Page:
12. Arumugham V. Strong protein sequence alignment between autoantigens involved in maternal autoantibody related autism and vaccine antigens [Internet]. 2017. Available from: https://www.zenodo.org/record/1034571

13. Arumugham V. Cancer immunology, bioinformatics and chemokine evidence link vaccines contaminated with animal proteins to autoimmune disease: a detailed look at Crohn’s disease and Vitiligo [Internet]. 2017. Available from: https://www.zenodo.org/record/1034777

14. Arumugham V. Bioinformatics analysis links type 1 diabetes to vaccines contaminated with animal proteins and autoreactive T cells express skin homing receptors consistent with injected vaccines as causal agent [Internet]. 2017. Available from: https://www.zenodo.org/record/1034775

15. Gardasil Package Insert [Internet]. Available from:

http://www.fda.gov/downloads/BiologicsBloodVaccines/Vaccines/ApprovedProducts/UCM111263.pdf

16. Mojsilovic SB. Immunological effects of adjuvants, their mechanisms, and relevance to vaccine safety. Cent Eur J Paediatr Vol 13, No 1 Cent Eur J Paediatr. 2017;

17. Lindblad EB. Aluminium compounds for use in vaccines. Immunology and Cell Biology. 2004. p. 497–505.

18. Wraith DC, Goldman M, Lambert P-H. Vaccination and autoimmune disease: what is the evidence? Lancet (London, England). England; 2003 Nov;362(9396):1659–66.

19. Morris G, Puri BK, Frye RE. The putative role of environmental aluminium in the development of chronic neuropathology in adults and children. How strong is the evidence and what could be the mechanisms involved? Metab Brain Dis. United States; 2017 Oct;32(5):1335–55.

20. Markt A, Björkstén B, Granström M. Immunoglobulin E responses to diphtheria and tetanus toxoids after booster with aluminium-adsorbed and fluid DT-vaccines. Vaccine. 1995;13(7):669–73.

21. Terhune TD, Deth RC. How aluminum adjuvants could promote and enhance non-target IgE synthesis in a genetically-vulnerable sub-population. J Immunotoxicol. England; 2013;10(2):210–22.

22. Terhune TD, Deth RC. A role for impaired regulatory T cell function in adverse responses to aluminum adjuvant-containing vaccines in genetically susceptible individuals. Vaccine. Netherlands; 2014 Sep;32(40):5149–55.

23. Shoenfeld Y, Agmon-Levin N. “ASIA” – autoimmune/inflammatory syndrome induced by adjuvants. J Autoimmun. England; 2011 Feb;36(1):4–8.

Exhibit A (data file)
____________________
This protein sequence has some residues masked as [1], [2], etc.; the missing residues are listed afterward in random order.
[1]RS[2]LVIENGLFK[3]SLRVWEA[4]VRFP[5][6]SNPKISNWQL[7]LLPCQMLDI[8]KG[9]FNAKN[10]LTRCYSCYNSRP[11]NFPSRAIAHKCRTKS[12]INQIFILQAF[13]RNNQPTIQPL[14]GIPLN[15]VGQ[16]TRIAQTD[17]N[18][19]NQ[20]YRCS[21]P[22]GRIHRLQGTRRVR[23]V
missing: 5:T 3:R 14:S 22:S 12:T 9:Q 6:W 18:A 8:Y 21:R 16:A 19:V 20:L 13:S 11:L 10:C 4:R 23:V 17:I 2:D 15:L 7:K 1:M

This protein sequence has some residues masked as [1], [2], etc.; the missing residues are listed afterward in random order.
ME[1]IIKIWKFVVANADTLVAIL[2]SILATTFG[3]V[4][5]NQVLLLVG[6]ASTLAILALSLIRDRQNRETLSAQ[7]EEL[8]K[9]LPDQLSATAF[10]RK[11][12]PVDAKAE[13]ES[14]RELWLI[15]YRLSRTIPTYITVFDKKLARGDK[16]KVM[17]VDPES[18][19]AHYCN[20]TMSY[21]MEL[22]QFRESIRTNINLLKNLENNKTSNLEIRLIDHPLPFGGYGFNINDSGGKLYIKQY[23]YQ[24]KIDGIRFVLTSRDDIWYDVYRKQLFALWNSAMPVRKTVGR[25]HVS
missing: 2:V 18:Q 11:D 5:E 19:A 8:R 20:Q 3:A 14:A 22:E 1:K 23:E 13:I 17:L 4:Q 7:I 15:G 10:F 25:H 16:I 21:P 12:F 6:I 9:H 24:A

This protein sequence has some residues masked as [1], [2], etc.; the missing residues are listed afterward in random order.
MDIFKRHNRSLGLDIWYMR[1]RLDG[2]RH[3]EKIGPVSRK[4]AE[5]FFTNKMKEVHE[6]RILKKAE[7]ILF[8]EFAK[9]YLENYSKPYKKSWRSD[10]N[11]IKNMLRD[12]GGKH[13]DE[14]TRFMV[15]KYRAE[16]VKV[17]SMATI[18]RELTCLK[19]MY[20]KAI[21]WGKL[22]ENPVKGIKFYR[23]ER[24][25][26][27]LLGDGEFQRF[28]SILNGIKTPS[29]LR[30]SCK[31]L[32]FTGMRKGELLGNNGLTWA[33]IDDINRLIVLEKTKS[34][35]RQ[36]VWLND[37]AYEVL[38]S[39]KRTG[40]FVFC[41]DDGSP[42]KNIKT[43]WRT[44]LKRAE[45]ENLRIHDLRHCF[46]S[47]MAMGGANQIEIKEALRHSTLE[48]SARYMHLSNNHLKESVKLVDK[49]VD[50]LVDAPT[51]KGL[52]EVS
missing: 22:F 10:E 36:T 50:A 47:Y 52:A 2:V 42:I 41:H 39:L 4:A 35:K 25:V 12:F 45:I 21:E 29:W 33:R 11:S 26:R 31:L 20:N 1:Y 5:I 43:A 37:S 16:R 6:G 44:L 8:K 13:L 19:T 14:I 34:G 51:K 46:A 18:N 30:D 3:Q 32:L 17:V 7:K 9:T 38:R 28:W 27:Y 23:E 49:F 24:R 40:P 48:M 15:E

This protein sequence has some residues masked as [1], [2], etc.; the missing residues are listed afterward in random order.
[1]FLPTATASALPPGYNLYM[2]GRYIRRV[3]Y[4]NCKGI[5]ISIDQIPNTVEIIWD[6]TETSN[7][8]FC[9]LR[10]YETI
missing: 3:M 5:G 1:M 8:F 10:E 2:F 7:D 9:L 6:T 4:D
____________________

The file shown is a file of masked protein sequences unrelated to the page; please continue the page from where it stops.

24. Kattan JD, Cox AL, Nowak-Wegrzyn A, Gimenez G, Bardina L, Sampson HA, et al. Allergic reactions to diphtheria, tetanus, and acellular pertussis vaccines among children with milk allergy. J Allergy Clin Immunol. 2011;Conference(var.pagings):AB238.

25. Nygren-Babol L, Sternesjö , Björck L. Factors influencing levels of folate-binding protein in bovine Å milk. Int Dairy J. 2004;14(9):761–5.

26. USDA Food Composition Databases [Internet]. Available from: https://ndb.nal.usda.gov/ndb/

27. Ramaekers VT, Sequeira JM, Blau N, Quadros E V. A milk-free diet downregulates folate receptor autoimmunity in cerebral folate deficiency syndrome. Dev Med Child Neurol. 2008;50(5):346–52.

28. Arumugham V. Epidemiological studies that ignore mechanism of disease causation are flawed and mechanistic evidence demonstrates that vaccines cause autism [Internet]. 2017. Available from: https://doi.org/10.5281/zenodo.1041905

29. Baydar T, Nagymajtenyi L, Isimer A, Sahin G. Effect of folic acid supplementation on aluminum accumulation in rats. Nutrition. United States; 2005 Mar;21(3):406–10.

30. Yassa HA, George SM, Mohamed HK. Folic acid improve developmental toxicity induced by aluminum sulphates. Environ Toxicol Pharmacol. 2017;50(Supplement C):32–6.

31. Zhu M, Li B, Ma X, Huang C, Wu R, Zhu W, et al. Folic Acid Protected Neural Cells Against Aluminum- Maltolate-Induced Apoptosis by Preventing miR-19 Downregulation. Neurochem Res. 2016;41(8):2110–8.

32. Mold M, Umar D, King A, Exley C. Aluminium in brain tissue in autism. J Trace Elem Med Biol. 2018 Mar;46:76–82.

33. FDA. Study Reports Aluminum in Vaccines Poses Extremely Low Risk to Infants [Internet]. Available from: https://www.fda.gov/biologicsbloodvaccines/scienceresearch/ucm284520.htm

34. Pulendran B, Ahmed R. Immunological mechanisms of vaccination. Nat Immunol. United States; 2011 Jun;12(6):509–17.

35. Arumugham V. SHINGRIX vaccine is unsafe and its approval must be revoked [Internet]. 2017. Available from: https://www.zenodo.org/record/1038302

36. FDA. SHINGRIX vaccine package insert [Internet]. 2017. Available from:

https://www.fda.gov/downloads/BiologicsBloodVaccines/Vaccines/ApprovedProducts/UCM581605.

 

The Evolutionary Arms Race Theory of Autoimmune and Pathogen-Derived Disease

WHEN EVOLUTIONARY EXPLANATIONS are invoked to explain the existence or persistence of specific traits, the normative causal reasoning invokes a benefit to the individuals carrying the genes for those traits, a concept widely understood as individual fitness. Natural selection then results as an outcome of competition for the most limiting resources; nature providing a grand stage upon which all of the theatrical plays of life are worked out, with some characters thriving, and others denied contribution to the next generation: for them, their genetic fate a dismal tragedy.